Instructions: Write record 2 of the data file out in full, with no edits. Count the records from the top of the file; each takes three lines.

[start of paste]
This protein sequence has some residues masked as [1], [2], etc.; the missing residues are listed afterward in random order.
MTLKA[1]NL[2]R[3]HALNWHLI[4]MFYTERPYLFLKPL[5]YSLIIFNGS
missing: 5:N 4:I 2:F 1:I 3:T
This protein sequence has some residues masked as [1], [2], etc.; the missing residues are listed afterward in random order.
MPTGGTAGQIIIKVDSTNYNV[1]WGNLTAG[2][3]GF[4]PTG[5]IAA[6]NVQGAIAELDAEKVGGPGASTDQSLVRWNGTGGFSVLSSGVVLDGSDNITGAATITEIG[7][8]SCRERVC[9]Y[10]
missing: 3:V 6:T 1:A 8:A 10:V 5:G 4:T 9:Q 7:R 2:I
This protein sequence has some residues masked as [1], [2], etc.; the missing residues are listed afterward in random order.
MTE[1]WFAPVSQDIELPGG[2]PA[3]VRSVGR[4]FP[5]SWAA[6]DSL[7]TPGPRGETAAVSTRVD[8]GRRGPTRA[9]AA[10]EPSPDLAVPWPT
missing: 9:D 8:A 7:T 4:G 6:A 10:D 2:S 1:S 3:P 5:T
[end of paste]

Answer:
This protein sequence has some residues masked as [1], [2], etc.; the missing residues are listed afterward in random order.
MPTGGTAGQIIIKVDSTNYNV[1]WGNLTAG[2][3]GF[4]PTG[5]IAA[6]NVQGAIAELDAEKVGGPGASTDQSLVRWNGTGGFSVLSSGVVLDGSDNITGAATITEIG[7][8]SCRERVC[9]Y[10]
missing: 3:V 6:T 1:A 8:A 10:V 5:G 4:T 9:Q 7:R 2:I